However, she added, almost as an afterthought, that she supposed that if she were a parent herself, she might have a different perspective and possibly her decision-making would be different. This is also very true.
As teachers we are always dealing with "other people's children." It reminds me about when I was a babysitter from age 12-18. Those were not my kids. They belonged to someone else. At that time, the decisions I made on their behalf were based almost exclusively on what I knew their parents wanted. I was very mindful of the distinction between parent and caregiver.
Those lines blur in teaching.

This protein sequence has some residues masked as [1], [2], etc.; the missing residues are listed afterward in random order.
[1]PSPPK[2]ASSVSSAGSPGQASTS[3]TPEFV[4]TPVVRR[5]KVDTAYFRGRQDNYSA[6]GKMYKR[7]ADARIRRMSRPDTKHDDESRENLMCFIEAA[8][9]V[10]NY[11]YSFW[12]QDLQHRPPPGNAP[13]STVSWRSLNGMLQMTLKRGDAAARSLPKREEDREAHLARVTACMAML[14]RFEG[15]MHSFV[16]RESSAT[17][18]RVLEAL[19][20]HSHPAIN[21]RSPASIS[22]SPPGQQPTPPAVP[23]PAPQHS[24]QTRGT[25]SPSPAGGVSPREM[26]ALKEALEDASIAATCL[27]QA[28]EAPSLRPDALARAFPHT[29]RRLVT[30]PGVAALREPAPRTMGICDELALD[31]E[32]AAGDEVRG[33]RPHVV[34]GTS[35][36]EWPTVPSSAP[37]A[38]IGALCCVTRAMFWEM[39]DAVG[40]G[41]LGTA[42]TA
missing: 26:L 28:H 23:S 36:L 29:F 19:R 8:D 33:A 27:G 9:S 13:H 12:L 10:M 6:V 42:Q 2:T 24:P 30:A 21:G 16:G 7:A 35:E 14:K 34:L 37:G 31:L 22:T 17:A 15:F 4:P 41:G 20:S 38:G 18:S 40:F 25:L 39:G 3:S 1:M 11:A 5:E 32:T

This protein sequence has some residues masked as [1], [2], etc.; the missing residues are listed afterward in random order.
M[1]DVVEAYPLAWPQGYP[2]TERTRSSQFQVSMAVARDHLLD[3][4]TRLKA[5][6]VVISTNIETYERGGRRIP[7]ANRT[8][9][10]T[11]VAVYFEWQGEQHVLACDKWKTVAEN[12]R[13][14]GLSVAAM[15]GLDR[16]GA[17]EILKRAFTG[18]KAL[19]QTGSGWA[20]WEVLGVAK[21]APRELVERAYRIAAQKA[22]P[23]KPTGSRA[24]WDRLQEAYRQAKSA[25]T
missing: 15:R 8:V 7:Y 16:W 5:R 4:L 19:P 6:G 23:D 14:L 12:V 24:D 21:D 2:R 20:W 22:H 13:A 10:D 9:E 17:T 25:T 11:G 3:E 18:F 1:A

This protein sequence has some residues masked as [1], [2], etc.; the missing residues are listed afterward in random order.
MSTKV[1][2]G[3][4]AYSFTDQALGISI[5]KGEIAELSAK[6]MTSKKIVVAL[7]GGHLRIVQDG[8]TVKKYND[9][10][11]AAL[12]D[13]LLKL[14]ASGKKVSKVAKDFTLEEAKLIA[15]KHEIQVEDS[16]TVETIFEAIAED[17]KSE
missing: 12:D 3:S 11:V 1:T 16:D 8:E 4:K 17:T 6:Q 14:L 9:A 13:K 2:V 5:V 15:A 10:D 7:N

Teachers will refer to their students as "my kids." We claim authority in their lives by virtue of our position. I don't know if it is because parents have abdicated their authority to us or we wrestled it away from them. All I know is that as a parent myself, I want teachers to be the best they can be at their jobs, but not override my authority as parent in the lives of my children.
In a way, parents contract out to teachers to educate their children. It is the parent's responsibility to ensure their child receives a quality education, and for many they choose to sub-contract out that job. But parents are still the "general contractors" - I wonder if they know that.
What role do you play in a child's education? Whether teacher or parent, how much power do you think you have?
Other people's children are my kids - at least it feels that way to me. But I must remember, they are only on loan to me temporarily. They belong to someone else.
|Vicki and some of "her kids" - 2010|